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This case focuses on exploring why plants make secondary metabolites like caffeine and how the enzymes required for making caffeine evolved.
Overview: This case investigates why and how coffee plants make caffeine and discusses the evolution of enzymes that make caffeine. The case begins with students reading a newspaper article announcing the sequencing of the coffee genome. The case explores the structures and functions of coffee enzymes involved in caffeine biosynthesis. It also explores the biosynthesis of caffeine by other plants (such as cocoa and tea plants) and compares the structures and functions of all enzymes involved in caffeine biosynthesis.
Learning Objectives: This case was designed for undergraduate students in introductory botany courses to help them understand the concepts of allelopathy and convergent evolution. Mini-lessons included in the case introduce these concept, while students explore the application of these concepts in caffeine biosynthesis. By the end of the case, students should develop some basic understanding of biomolecular structure-function relationships.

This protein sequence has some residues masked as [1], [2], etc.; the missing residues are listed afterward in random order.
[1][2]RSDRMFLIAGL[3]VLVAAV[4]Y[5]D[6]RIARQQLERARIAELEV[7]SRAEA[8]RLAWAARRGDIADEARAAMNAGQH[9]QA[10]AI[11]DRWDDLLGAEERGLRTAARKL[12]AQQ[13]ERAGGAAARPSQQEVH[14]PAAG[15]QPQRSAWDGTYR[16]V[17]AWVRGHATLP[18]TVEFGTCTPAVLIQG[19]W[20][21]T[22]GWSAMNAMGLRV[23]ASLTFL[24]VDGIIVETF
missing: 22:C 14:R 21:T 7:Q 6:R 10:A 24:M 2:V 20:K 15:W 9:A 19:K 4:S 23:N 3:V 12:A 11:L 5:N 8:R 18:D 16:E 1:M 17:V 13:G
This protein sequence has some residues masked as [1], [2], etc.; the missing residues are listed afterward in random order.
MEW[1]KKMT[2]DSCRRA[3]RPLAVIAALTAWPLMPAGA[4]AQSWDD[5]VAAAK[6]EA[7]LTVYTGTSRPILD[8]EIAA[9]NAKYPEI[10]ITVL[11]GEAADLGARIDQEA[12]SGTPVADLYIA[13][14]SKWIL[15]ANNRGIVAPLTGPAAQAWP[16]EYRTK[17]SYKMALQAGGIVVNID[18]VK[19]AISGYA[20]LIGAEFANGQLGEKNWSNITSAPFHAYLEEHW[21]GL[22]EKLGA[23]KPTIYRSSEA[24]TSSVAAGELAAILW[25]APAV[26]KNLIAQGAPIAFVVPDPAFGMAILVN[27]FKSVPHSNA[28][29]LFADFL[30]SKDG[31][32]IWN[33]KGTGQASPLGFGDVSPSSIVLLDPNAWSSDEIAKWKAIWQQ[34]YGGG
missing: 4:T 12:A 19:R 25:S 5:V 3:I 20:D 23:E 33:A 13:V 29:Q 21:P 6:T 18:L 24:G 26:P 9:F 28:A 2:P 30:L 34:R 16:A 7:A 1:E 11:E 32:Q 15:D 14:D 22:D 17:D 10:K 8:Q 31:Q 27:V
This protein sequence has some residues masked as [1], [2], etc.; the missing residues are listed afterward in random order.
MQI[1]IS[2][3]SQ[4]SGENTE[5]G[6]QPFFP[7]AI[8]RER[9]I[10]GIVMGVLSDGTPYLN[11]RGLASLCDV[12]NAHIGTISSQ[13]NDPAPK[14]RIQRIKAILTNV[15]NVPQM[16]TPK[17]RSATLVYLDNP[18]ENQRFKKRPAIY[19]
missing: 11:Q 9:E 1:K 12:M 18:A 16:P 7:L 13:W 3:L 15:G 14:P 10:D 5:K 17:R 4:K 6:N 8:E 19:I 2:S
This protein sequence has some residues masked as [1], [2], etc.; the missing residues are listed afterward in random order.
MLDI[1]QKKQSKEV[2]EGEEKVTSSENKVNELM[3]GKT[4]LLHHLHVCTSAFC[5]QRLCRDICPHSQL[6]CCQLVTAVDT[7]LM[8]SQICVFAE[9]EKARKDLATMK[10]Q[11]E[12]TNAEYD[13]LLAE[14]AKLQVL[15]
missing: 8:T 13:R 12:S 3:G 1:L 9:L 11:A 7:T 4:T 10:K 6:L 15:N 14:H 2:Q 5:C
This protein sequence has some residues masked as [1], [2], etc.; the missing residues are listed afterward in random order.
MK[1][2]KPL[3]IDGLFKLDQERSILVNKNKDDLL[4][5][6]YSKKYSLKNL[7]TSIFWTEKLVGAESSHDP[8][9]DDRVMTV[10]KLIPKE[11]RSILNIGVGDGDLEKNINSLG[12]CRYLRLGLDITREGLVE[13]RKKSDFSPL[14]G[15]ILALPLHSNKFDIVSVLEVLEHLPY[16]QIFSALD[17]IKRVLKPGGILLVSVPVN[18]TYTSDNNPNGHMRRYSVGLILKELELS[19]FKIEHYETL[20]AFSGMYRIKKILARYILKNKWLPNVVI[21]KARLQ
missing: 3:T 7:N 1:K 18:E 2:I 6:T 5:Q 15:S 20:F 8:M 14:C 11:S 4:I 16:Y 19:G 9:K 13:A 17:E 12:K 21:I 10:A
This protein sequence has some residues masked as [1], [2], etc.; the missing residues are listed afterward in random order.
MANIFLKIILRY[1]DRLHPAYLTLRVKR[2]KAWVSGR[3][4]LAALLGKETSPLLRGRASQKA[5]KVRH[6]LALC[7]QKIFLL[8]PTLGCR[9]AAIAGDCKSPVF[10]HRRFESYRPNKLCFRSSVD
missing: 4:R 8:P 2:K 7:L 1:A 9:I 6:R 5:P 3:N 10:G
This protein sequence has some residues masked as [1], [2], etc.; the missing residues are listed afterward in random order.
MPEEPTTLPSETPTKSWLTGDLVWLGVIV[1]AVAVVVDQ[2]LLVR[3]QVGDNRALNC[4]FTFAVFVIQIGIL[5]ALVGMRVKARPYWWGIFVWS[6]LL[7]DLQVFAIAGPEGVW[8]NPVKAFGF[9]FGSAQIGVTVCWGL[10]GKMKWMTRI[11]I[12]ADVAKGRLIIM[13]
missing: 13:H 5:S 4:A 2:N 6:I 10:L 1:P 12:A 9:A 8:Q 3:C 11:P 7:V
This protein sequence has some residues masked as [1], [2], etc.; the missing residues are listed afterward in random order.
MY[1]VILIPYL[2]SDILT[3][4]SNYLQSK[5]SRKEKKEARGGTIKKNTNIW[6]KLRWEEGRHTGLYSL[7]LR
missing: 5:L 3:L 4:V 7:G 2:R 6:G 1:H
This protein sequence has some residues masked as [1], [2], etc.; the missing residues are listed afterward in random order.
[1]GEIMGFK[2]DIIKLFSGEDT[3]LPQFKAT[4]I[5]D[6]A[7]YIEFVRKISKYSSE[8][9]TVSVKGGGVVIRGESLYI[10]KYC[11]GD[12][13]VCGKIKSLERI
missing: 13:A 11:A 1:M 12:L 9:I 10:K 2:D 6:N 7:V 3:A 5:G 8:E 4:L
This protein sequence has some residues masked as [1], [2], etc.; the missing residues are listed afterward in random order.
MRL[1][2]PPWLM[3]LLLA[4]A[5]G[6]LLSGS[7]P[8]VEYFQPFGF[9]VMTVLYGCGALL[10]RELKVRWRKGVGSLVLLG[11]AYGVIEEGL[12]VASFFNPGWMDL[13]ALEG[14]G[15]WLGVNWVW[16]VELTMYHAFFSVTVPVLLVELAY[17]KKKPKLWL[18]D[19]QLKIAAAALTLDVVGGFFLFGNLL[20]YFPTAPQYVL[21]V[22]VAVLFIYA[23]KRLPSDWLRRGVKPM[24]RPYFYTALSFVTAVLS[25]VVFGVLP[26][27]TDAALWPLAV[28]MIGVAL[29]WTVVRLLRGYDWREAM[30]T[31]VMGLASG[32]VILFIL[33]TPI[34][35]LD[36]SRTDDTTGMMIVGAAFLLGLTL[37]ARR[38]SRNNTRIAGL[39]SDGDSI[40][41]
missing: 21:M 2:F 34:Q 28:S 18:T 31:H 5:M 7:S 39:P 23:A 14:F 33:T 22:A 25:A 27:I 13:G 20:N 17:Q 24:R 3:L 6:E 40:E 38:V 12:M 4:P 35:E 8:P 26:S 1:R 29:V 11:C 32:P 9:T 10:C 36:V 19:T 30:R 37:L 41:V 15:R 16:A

Molecules explored: In this case, coffee enzymes that play key roles in caffeine biosynthesis will be explored. The structures of these enzymes will also be compared to that of other plant methyl transferases.
Implementation: The case can be implemented using either a flipped approach and/or in-class discussions.
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